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Consider a biquad antenna used for receiving, not for sending. They are typically built with each side having a length of $\lambda / 4$.

If a biquad antenna was built with a side length of $\lambda / 2$ or even $\lambda$, would this give better results (for receiving)? If yes, how much better?

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    $\begingroup$ I'd guess no. With dipoles, making them larger than a half-wave significantly changes the radiation pattern in a way that is rarely useful. See antenna-theory.com for an illustration. I can't find a lot of good information on biquads, but I suspect it's similar. $\endgroup$ Jul 4, 2014 at 12:57

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You need some theory to answer this - it's not entirely simple.

Consider that each quad loop really consists of 2 dipoles, with the ends connected together (at the corners of the quad). So, each quad loop really acts as two dipoles located parallel to each other. (The reflected loop, in a similar way, consists of two of these 'pseudo-dipoles').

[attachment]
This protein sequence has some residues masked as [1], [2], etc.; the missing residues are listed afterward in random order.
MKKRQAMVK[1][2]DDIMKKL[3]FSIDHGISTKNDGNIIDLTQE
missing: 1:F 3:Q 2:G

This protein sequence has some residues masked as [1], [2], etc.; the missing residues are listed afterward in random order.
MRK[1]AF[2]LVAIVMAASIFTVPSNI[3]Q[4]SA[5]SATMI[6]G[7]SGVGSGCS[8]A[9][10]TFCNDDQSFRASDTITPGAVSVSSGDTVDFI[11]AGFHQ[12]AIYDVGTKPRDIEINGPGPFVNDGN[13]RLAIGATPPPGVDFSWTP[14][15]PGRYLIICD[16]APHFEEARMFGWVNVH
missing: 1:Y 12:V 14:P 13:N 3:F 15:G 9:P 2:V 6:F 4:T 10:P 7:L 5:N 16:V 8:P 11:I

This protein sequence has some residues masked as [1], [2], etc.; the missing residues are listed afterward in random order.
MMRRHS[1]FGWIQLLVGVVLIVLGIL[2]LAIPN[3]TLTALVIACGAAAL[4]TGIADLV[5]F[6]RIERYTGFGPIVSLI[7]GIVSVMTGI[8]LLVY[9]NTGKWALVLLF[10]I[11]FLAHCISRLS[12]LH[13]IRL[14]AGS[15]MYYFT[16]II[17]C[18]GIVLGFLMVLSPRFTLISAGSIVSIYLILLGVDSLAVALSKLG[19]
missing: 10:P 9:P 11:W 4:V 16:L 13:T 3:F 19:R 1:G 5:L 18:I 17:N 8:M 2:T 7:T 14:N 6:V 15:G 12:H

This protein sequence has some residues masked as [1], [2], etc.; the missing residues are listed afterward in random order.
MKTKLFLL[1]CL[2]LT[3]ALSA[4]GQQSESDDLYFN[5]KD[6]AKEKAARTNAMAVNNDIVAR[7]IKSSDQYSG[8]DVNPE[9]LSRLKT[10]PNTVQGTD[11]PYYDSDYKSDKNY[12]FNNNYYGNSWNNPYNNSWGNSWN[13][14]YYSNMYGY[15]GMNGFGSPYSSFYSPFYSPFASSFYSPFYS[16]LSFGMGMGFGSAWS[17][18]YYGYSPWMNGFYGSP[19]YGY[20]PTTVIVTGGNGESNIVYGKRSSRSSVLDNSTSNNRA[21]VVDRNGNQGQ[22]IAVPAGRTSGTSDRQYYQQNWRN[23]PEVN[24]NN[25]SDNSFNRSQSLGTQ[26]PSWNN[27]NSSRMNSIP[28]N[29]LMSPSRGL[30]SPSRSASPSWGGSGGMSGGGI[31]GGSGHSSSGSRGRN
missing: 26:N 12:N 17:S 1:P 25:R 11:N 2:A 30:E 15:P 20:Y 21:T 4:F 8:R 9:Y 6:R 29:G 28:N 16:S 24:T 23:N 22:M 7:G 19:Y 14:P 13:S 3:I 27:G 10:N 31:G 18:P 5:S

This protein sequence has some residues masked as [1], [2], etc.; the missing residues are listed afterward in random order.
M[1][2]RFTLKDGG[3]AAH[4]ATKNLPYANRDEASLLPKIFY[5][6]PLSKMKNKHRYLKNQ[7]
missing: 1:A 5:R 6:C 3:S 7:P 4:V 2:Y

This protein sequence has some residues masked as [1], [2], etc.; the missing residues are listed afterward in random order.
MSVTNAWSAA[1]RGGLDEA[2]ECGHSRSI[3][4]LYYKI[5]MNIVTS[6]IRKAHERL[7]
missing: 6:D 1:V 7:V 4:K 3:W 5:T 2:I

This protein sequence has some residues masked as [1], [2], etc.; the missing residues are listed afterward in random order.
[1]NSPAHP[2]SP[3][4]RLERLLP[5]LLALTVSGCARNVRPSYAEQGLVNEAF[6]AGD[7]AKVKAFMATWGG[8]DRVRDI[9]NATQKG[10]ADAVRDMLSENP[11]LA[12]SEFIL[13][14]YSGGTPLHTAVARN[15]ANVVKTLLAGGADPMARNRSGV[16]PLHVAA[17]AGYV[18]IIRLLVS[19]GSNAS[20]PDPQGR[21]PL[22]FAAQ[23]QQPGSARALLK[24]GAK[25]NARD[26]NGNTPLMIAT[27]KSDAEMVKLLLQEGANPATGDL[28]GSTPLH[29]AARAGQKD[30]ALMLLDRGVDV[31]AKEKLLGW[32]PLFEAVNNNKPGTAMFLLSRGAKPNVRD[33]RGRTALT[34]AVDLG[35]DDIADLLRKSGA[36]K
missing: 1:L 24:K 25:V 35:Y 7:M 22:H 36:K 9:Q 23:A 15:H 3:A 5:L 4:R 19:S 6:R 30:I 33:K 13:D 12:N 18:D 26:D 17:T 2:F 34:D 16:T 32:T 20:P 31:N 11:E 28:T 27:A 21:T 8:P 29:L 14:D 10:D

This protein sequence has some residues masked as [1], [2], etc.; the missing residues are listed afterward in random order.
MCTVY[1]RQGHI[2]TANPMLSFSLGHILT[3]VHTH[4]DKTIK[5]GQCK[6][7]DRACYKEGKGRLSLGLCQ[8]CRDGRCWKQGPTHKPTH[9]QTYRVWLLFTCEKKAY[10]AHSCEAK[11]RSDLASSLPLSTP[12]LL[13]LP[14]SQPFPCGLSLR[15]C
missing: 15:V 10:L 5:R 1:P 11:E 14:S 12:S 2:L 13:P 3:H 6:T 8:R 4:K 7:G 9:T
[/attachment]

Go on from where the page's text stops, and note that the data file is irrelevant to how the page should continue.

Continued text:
So, if you then consider what would happen if you would extend the dipole to double its length: Instead of one dipole (which has low impedance at its center), you'd have two dipoles, which have a very high impedance at the center - almost impossible to feed (thousands of Ohms). But it would still be possible.

What's not so interesting is that a large part of the field irradiated by the dipoles would cancel each other (because they're too close), so you would probably 'feel' a slight improvement, but not nearly what you'd expect from such an effort.

Edit: Modified the text slightly to - hopefully - make it less confusing thanks for the remark, Phil). Making use of the edit, do note that if you'd extend the sides to 3/4$\lambda$ you'd actually get 3 dipoles and low impedance. But again, the gain won't be what you'd expect, as, again, parts will cancel. Moreover, if you'd think about using the biquad as a feed for a parabola, you'd be covering a much larger part of the useful area.

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